doc. 21 corr.1
25 October 1974
Original: Spanish


Findings of “on the spot” Observations in
the Republic of Chile
July 22 – August 2, 1974






A.          Freedom of Association and the Right of Assembly

The Right to Work


          1.          Freedom of assembly has virtually disappeared.


          No meeting is permitted for any purpose, if authorization has not previously been requested or if the police have not been informed. Only family meetings or meetings that might be of interest to the Government are permitted. It need not be said that no type of meeting that is political or related to activities more or less tied in with politics in the broad sense is tolerated.


          2.          Regarding freedom of association, it should be recognized that, while some political parties have definitively been banned, all the other political parties and agencies, groups, factions or movements are temporarily prohibited from carrying out any activity (Decree-Laws 77 and 78).


          Labor unions, on which the Constitution has expressly conferred the status of legal entities (Art. 10, Nº 14), have been deprived of that status. (See for example Decree-Law 12 of September 17, 1973). Union activity has moreover been considerably affected by the reforms introduced into labor legislation and in labor courts, which place the fate of workers virtually in the hands of their employers, who, in turn, even if they should wish it, cannot resist governmental coercion.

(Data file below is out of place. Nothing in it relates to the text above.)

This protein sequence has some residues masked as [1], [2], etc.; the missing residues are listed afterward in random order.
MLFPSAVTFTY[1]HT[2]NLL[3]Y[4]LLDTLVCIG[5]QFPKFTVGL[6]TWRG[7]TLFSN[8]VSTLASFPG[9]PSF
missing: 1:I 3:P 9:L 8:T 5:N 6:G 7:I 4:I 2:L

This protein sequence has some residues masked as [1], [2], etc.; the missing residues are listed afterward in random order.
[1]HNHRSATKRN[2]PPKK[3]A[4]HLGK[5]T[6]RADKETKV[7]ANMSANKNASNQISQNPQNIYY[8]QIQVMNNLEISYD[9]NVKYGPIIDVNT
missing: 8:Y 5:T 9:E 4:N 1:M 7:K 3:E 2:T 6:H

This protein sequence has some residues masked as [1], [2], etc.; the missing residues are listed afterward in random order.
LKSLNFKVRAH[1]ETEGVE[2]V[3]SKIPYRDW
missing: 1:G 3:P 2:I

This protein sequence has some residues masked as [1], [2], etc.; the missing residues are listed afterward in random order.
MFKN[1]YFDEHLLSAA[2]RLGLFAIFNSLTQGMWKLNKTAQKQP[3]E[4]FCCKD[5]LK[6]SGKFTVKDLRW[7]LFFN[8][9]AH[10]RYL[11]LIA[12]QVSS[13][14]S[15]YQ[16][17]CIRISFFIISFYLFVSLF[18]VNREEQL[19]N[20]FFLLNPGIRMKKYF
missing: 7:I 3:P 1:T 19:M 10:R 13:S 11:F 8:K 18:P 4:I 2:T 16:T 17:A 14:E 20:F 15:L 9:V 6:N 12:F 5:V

3.          The Commission received many statements to the effect that the mere allegation of sympathy for sectors with Marxist or Christian Democrat leanings is enough to cause the dismissal of workers and blacklisting which denies them any possibility to work.


E.          Attacks on Private Property


          4.          In some cases, detained persons who were questioned by the Commission and others who gathered around to make complaints, denounced the fact that, during raids and searches or in making arrests, those who took part in such activities destroyed furniture and possessions, or made off with them. This has happened particularly in homes of modest resources.


          This has aggravated the harm and suffering undergone by prisoners' families, who at a time when they were deprived of their main source of income—the wages earned by the head of the family—reportedly lost part of their meager belongings.

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